Jobs made the announcement in a letter to the Apple Board of Directors Wednesday afternoon saying he could "no longer meet my duties and expectations as Apple's CEO."
Current Apple COO Tim Cook has been named as Jobs' successor and Jobs has been elected board chairman.
"I believe Apple's brightest and most innovative days are ahead of it," Jobs said in the statement. "And I look forward to watching and contributing to its success in a new role."
While he thinks Jobs' transition from CEO to chairman of the board means that he will no longer be involved in Apple's day-to-day business, tech analyst Larry Magid believes that Jobs will still be very active when it come to making decisions about product approvals and other major decisions.
"It's hard to imagine Jobs being on the sidelines, as long as he's able to breathe, so to speak," Magid said.
Apple declined to comment on the announcement beyond announcing that they had honored Jobs' request to name Cook as CEO.
Tech analysts have questioned how the announcement relates to Jobs' health struggles. Jobs has been battling pancreatic cancer since 2004 and received a liver transplant in 2009. He took his third medical leave at the beginning of this year.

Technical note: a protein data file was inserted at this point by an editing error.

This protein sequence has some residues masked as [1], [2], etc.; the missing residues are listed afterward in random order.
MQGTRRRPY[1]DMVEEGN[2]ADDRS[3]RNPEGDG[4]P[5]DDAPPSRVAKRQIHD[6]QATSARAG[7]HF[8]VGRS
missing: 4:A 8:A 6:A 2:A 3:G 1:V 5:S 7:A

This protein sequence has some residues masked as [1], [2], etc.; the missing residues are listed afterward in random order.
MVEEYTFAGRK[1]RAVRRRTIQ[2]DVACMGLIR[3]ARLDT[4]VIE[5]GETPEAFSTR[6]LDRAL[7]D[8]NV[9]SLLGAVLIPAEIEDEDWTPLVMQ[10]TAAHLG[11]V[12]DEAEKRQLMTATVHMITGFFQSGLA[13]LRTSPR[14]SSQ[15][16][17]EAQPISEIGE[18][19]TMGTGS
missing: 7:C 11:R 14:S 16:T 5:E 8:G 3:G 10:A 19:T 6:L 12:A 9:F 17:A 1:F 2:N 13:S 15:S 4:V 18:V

"Steve Jobs is known as one of the greatest CEOs of all time," Mashable editor Ben Parr said. "The question is No. 1, hopefully Steve Jobs is OK and then No. 2, what is going to happen to Apple next? What is going to happen to Apple in the markets tomorrow? How is Apple going to move on without its visionary leader?"
Jobs, one of Apple's founders, was ousted from the company in the 1980s. He returned in the late 90s and rejuvenated the company with iconic products like the iMac, iPod, iPhone and most recently, the iPad. Jobs also helped build the image of the Silicon Valley; he is well known for favoring his trademark jeans and black mock turtleneck over the business suits preferred by other company heads.
Cook's succession is not a surprise to those in the tech industry, Parr told ABC7 Wednesday afternoon, adding that the two have been working on a transition plan for years.
"Steve Jobs has imparted his culture and his philosophy into Apple so deeply, it will run just fine," Parr said.
But while Cook was an engineer and is considered a supply chain expert, CNET editor Molly Wood wonders if he will be able to fill Jobs' shoes and run the company with the same style and energy level.
"Tim Cook could never do what Steve Jobs did for Apple," Wood said. "I don't see him as the kind of person who could ever have the focus, the kind of maniacal dedication; when you look at Steve Jobs, he's really, he's a different kind of leader, he's not just a business person, he's someone who really thinks about the kind of human experience. He tells you what you want to think."
Apple's stock has fallen in after-hours trading.